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57 Cards in this Set

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Articles of Confederation
the compact among the 13 original states that was the basis of their government. Written in 1776, the Articles were not ratified until 1781. Confederacy.
Great Compromise (of Connecticut)
a decision made during the Constitutional Convention to give each state the same number of representatives in the Senate; representation in the House was determined by population.
US v. Lopez
the Court invalidated a section of the Gun Free School Zones Act, ruling that regulating guns did not fall within the scope of the commerce clause, and therefore the powers of the federal government. Only states have the authority to ban guns in schools.
Federalism
the philosophy that describes the governmental system created by the Framers; government power divided between the states and the federal governments.
Federalist Papers
a series of 85 political papers written by Hamilton, Madison, and Jay in support of the ratification of the Constitution.
Judicial review
power of the courts to review acts of other branches of government and the states. Can invalidate laws and decisions that are incompatible with the Constitution.
Concurrent powers
authority possessed by both the state and national governments that may be exercised concurrently as long as that power is not exclusively within the scope of national power or in conflict with national law.
Privileges & Immunities Clause
part of Article IV of the Constitution guaranteeing that the citizens of each state are afforded the same rights as citizens of all other states.
Block grants
broad grant with few strings attached; given to states by the federal government for broadly specified activities (i.e. secondary education or health care).
Override
an action taken by Congress to reverse the presidential veto, requiring a ⅔ majority vote in each chamber.
Articles of Confederation
the compact among the 13 original states that was the basis of their government. Written in 1776, the Articles were not ratified until 1781. Confederacy.
Great Compromise (of Connecticut)
a decision made during the Constitutional Convention to give each state the same number of representatives in the Senate; representation in the House was determined by population.
US v. Lopez
the Court invalidated a section of the Gun Free School Zones Act, ruling that regulating guns did not fall within the scope of the commerce clause, and therefore the powers of the federal government. Only states have the authority to ban guns in schools.
Federalism
the philosophy that describes the governmental system created by the Framers; government power divided between the states and the federal governments.
Federalist Papers
a series of 85 political papers written by Hamilton, Madison, and Jay in support of the ratification of the Constitution.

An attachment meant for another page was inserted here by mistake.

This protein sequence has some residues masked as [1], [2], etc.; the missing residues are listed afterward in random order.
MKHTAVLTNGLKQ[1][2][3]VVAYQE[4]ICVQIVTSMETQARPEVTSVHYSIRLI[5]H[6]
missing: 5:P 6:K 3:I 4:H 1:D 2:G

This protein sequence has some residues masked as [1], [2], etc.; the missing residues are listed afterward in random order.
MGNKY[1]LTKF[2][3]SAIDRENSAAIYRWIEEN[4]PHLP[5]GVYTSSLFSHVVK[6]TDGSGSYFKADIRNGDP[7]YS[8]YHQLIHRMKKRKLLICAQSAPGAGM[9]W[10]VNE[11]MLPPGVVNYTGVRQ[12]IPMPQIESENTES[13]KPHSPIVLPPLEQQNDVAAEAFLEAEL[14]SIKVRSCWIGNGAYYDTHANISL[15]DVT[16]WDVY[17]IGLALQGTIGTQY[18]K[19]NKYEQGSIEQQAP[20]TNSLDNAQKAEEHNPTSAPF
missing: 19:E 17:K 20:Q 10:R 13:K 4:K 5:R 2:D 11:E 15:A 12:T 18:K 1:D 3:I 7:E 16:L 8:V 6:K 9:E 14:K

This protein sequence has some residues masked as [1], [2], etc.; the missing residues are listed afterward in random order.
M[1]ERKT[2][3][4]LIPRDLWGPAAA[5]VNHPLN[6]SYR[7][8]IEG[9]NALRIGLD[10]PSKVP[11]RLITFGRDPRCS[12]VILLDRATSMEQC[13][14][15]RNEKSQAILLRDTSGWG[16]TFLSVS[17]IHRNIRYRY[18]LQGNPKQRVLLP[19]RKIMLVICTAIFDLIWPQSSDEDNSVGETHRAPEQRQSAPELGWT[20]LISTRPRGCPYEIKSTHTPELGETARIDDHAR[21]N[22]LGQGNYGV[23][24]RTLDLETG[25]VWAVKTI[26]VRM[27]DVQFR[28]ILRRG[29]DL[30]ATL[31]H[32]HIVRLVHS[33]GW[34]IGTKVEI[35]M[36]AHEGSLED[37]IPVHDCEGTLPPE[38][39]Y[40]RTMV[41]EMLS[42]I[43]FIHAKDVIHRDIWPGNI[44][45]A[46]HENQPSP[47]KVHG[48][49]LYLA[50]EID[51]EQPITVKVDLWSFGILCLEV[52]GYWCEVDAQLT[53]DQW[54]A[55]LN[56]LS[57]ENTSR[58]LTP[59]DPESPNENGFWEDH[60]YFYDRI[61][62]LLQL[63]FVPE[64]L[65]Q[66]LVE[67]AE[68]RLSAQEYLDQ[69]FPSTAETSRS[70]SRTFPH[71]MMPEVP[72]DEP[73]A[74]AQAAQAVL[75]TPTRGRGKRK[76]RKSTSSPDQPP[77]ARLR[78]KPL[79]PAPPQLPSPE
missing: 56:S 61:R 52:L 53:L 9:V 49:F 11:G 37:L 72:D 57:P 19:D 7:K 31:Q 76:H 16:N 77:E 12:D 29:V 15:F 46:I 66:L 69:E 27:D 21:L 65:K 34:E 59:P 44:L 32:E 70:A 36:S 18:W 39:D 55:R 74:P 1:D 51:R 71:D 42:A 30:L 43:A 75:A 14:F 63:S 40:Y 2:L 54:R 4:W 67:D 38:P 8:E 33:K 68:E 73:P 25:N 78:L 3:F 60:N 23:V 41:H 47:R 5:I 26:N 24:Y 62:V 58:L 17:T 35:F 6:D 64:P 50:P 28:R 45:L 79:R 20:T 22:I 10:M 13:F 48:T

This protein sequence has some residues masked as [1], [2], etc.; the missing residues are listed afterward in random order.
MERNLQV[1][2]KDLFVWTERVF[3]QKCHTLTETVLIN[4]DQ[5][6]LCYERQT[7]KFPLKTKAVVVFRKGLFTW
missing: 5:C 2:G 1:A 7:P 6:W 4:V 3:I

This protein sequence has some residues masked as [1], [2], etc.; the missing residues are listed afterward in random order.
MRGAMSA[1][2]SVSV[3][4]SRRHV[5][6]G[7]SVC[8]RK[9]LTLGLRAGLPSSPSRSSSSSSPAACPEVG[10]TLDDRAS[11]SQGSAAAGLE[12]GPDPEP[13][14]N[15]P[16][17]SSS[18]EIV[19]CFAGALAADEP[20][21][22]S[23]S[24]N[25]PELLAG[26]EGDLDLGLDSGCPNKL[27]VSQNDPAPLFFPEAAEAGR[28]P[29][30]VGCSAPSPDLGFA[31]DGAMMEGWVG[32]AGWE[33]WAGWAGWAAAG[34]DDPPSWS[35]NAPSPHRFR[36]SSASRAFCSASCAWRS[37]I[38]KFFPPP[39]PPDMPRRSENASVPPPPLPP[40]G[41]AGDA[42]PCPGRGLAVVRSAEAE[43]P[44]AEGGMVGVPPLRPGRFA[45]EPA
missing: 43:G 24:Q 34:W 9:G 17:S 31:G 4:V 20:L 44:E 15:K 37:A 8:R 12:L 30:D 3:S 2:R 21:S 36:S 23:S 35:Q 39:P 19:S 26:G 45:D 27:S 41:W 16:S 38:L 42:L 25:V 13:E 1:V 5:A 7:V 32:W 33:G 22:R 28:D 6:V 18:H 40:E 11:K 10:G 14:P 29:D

Judicial review
power of the courts to review acts of other branches of government and the states. Can invalidate laws and decisions that are incompatible with the Constitution.
Concurrent powers
authority possessed by both the state and national governments that may be exercised concurrently as long as that power is not exclusively within the scope of national power or in conflict with national law.
Privileges & Immunities Clause
part of Article IV of the Constitution guaranteeing that the citizens of each state are afforded the same rights as citizens of all other states.
Block grants
broad grant with few strings attached; given to states by the federal government for broadly specified activities (i.e. secondary education or health care).
Override
an action taken by Congress to reverse the presidential veto, requiring a ⅔ majority vote in each chamber.
Selective incorporation
a judicial doctrine whereby most but not all of the protections found in the Bill of Rights are made applicable to the states via the 14th amendment.
Revenue sharing
A law providing for the distribution of a fixed amount or share of federal tax revenues to the states for spending on almost any government purpose. Distribution was intended to send more money to poorer, heavily taxed states and less to richer ones.
Shay’s Rebellion
a 1786 rebellion in which an army of 1500 disgruntled and angry farmers led by Daniel Shays marched to Springfield, MA and forcibly restrained the state court from foreclosing mortgages on their farms.
Informal changes to the Constitution
change in the meaning/interpretation of something in the Constitution but not a change in the actual wording.
Dual federalism
the belief that having separate and equally powerful levels of government is the best arrangement. Also known as layer cake federalism.
Bill of Rights
the first 10 amendments to the US Constitution, which largely guarantee specific rights and liberties.
Representative democracy